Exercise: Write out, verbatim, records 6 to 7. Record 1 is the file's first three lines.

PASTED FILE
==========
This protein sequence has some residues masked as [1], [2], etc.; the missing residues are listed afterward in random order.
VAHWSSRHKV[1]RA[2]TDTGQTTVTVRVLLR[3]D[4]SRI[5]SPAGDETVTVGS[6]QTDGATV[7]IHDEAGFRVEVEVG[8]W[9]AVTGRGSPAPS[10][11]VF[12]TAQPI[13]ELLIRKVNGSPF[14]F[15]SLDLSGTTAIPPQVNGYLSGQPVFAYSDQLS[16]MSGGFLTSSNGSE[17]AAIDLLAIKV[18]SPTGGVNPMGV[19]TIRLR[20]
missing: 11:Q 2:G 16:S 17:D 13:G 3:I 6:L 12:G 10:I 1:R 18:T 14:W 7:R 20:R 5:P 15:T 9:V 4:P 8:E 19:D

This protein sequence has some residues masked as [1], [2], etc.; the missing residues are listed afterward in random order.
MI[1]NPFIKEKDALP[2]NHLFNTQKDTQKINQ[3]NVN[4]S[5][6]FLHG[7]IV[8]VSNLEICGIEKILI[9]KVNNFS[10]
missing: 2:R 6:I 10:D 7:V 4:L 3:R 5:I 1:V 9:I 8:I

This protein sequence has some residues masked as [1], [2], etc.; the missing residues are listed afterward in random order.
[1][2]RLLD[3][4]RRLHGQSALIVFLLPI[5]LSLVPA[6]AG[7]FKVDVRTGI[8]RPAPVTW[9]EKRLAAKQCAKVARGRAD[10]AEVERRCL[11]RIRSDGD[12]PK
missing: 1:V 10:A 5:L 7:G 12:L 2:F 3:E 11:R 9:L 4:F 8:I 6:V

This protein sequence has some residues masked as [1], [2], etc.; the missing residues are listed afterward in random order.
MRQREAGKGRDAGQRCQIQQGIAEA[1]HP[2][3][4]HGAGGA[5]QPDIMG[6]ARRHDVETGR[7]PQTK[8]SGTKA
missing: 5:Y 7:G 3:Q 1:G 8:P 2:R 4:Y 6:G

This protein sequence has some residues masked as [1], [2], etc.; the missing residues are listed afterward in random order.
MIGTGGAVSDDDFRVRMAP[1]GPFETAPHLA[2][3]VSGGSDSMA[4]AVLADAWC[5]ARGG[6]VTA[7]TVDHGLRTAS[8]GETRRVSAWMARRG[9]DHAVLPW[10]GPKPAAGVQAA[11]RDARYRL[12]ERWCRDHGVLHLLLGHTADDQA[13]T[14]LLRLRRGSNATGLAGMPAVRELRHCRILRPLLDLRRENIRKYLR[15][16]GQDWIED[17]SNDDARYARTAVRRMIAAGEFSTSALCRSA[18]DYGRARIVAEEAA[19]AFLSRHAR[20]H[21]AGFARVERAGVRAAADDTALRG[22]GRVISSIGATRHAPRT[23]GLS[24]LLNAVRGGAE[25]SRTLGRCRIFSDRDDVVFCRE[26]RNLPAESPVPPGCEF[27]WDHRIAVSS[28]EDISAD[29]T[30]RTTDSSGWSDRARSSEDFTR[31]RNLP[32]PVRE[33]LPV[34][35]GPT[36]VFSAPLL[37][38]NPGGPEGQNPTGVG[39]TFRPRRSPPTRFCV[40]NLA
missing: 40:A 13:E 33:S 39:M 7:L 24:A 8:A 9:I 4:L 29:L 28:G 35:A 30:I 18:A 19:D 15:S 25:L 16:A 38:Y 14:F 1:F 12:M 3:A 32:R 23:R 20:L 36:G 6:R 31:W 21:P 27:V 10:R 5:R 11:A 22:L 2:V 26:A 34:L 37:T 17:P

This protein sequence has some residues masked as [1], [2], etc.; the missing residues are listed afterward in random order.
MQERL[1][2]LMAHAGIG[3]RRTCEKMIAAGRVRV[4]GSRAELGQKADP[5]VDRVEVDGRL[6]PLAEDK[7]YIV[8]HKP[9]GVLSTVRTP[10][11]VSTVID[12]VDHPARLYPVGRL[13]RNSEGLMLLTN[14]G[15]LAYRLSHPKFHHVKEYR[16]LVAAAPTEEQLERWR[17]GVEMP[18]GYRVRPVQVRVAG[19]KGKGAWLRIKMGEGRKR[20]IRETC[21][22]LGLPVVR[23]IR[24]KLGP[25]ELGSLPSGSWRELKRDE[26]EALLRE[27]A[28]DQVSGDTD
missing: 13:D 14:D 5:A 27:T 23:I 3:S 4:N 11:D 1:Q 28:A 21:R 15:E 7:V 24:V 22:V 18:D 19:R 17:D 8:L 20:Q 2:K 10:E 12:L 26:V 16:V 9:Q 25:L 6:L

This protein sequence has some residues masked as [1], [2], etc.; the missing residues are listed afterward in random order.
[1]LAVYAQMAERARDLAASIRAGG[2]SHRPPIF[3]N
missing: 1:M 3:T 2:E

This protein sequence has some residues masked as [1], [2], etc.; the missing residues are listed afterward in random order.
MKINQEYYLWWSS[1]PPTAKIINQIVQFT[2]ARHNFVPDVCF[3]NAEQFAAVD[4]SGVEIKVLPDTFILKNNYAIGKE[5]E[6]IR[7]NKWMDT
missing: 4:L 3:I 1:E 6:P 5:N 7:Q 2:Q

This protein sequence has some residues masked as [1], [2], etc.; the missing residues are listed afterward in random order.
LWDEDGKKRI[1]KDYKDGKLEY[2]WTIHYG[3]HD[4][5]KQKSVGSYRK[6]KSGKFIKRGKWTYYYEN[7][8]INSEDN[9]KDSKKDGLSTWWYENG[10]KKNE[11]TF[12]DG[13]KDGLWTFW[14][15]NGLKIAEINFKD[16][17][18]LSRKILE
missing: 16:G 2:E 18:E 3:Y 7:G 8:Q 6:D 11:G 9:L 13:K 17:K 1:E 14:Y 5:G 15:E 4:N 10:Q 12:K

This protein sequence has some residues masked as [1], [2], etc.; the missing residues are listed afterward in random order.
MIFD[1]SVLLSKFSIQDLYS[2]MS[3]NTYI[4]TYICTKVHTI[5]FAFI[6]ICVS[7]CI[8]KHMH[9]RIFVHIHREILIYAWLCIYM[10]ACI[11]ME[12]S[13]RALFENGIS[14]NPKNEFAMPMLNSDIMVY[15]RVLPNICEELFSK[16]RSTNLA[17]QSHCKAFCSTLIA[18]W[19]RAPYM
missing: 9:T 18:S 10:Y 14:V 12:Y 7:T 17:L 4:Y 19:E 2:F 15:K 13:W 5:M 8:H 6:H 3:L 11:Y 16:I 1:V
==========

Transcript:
This protein sequence has some residues masked as [1], [2], etc.; the missing residues are listed afterward in random order.
MQERL[1][2]LMAHAGIG[3]RRTCEKMIAAGRVRV[4]GSRAELGQKADP[5]VDRVEVDGRL[6]PLAEDK[7]YIV[8]HKP[9]GVLSTVRTP[10][11]VSTVID[12]VDHPARLYPVGRL[13]RNSEGLMLLTN[14]G[15]LAYRLSHPKFHHVKEYR[16]LVAAAPTEEQLERWR[17]GVEMP[18]GYRVRPVQVRVAG[19]KGKGAWLRIKMGEGRKR[20]IRETC[21][22]LGLPVVR[23]IR[24]KLGP[25]ELGSLPSGSWRELKRDE[26]EALLRE[27]A[28]DQVSGDTD
missing: 13:D 14:D 5:A 27:T 23:I 3:S 4:N 11:D 1:Q 28:A 21:R 15:E 7:V 24:V 22:V 18:D 19:R 17:D 8:L 20:Q 2:K 10:E 12:L 26:V 16:V 9:Q 25:L 6:L

This protein sequence has some residues masked as [1], [2], etc.; the missing residues are listed afterward in random order.
[1]LAVYAQMAERARDLAASIRAGG[2]SHRPPIF[3]N
missing: 1:M 3:T 2:E